This week, Microsoft is finally to start shipping its new set-top box, the MSN TV2 and the device contains some interesting new features.
The relatively soft low-profile launch of MSN TV2 belies how much is actually riding on the launch. Microsoft has known for some time that computing is leaving the desktop and entering the living room. Having won the battle to have its operating system on almost every desktop, the Seattle software giant must fight a new war for control of the digital TV.
The new device comprises video playback and photo-viewing programmes plus a special version of its Web browser Internet Explorer 6 designed to allow internet surfing via the digital TV. The operating system is the scaled down version of Windows, Windows CE. The device's specification, with its Celeron processor, would be unimpressive in a PC but is cutting-edge in the set-top box market.
The box sells for $199 and can be linked to a PC stored in another room to play music or movies stored on that device's hard drive. In mid-November, Microsoft plans to add support for faster 802.11g wireless networking. The product has no hard drive but enough flash memory to store some data, including enough storage space for around 100 compressed photos that can be used as part of a slide show.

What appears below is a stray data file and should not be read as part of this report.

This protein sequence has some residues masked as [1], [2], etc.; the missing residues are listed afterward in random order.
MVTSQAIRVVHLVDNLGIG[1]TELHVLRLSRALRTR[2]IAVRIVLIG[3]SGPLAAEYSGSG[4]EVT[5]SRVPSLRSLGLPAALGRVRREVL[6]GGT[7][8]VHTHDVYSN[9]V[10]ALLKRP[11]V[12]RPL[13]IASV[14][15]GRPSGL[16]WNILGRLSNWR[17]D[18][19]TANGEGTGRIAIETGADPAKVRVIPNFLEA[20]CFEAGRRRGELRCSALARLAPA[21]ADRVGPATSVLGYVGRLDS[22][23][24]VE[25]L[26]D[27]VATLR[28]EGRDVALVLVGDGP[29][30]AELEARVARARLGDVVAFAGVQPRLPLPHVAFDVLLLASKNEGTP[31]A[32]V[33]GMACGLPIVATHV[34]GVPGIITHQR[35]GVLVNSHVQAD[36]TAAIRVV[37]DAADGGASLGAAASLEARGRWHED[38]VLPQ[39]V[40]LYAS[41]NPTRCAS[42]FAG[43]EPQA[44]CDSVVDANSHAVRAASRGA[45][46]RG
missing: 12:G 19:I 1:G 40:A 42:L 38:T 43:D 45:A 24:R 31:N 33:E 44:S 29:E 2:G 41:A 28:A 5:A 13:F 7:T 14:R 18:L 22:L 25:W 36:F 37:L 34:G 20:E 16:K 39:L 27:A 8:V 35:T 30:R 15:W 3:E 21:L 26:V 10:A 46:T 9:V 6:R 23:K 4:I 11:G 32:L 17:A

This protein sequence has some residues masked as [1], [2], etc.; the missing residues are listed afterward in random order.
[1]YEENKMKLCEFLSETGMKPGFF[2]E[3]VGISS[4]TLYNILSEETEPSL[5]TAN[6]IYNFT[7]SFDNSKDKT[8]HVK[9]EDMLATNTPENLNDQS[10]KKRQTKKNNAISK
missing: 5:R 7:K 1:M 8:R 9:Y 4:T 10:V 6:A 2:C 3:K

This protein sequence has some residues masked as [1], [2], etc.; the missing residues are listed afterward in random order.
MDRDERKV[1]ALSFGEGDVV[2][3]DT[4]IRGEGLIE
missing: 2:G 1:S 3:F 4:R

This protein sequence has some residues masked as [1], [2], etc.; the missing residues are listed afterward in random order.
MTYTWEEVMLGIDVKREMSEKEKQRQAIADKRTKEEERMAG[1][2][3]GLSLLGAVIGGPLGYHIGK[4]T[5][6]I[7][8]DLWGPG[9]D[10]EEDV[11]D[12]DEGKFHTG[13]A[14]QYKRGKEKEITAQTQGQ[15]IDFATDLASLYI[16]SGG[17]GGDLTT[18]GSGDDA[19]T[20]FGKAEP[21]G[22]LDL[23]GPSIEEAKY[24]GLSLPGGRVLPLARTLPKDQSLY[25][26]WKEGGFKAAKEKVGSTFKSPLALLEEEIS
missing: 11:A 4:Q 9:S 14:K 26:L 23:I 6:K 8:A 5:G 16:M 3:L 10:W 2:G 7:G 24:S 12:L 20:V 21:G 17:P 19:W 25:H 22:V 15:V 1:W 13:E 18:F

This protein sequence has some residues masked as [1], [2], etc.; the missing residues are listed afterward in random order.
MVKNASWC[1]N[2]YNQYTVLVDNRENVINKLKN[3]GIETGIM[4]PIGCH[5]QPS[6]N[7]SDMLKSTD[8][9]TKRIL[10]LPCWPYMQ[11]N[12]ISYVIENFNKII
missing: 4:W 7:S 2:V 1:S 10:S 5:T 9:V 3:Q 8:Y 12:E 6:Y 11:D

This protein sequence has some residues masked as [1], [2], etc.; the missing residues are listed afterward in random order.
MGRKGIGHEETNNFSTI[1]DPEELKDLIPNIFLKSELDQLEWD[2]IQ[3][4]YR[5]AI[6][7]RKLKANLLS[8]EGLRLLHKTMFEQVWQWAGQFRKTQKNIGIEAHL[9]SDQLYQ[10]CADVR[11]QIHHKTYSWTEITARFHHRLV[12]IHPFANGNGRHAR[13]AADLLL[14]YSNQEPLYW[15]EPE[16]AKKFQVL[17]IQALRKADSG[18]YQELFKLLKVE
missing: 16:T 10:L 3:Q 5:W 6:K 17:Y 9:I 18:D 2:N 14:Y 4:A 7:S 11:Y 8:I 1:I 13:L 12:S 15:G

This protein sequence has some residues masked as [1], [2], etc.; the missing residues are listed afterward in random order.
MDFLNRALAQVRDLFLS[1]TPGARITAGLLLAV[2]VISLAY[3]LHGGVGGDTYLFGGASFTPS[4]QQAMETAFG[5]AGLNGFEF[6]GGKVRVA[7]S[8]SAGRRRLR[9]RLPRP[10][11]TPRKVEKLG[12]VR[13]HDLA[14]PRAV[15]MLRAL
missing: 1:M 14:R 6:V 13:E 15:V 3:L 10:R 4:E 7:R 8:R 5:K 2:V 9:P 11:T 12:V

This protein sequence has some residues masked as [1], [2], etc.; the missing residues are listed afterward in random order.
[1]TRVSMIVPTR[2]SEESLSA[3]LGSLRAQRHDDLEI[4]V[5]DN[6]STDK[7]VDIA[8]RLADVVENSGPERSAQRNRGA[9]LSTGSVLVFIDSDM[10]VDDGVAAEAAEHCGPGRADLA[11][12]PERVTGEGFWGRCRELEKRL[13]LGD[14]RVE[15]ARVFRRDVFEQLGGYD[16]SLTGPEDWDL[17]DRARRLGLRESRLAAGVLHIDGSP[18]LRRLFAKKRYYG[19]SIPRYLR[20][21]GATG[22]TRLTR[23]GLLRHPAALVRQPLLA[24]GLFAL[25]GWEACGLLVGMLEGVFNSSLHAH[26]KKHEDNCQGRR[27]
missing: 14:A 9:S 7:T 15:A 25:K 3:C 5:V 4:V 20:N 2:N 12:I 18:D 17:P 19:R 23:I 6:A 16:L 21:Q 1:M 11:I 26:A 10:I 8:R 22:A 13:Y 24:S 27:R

The new box is being made by Thomson and sold under the RCA brand and should start to appear on retailers' shelves as early as next week. The industry will be watching closely in the run-up to Christmas to see if Microsoft can port its operating system into the digital TV market while leaving legacy problems from the desktop such as virus attacks behind. TV viewers would be likely to have less patience in downloading software patches than PC buffs and problems of this nature could spell disaster for Microsoft in this new market.
Lovelacemedia | 28.09.2004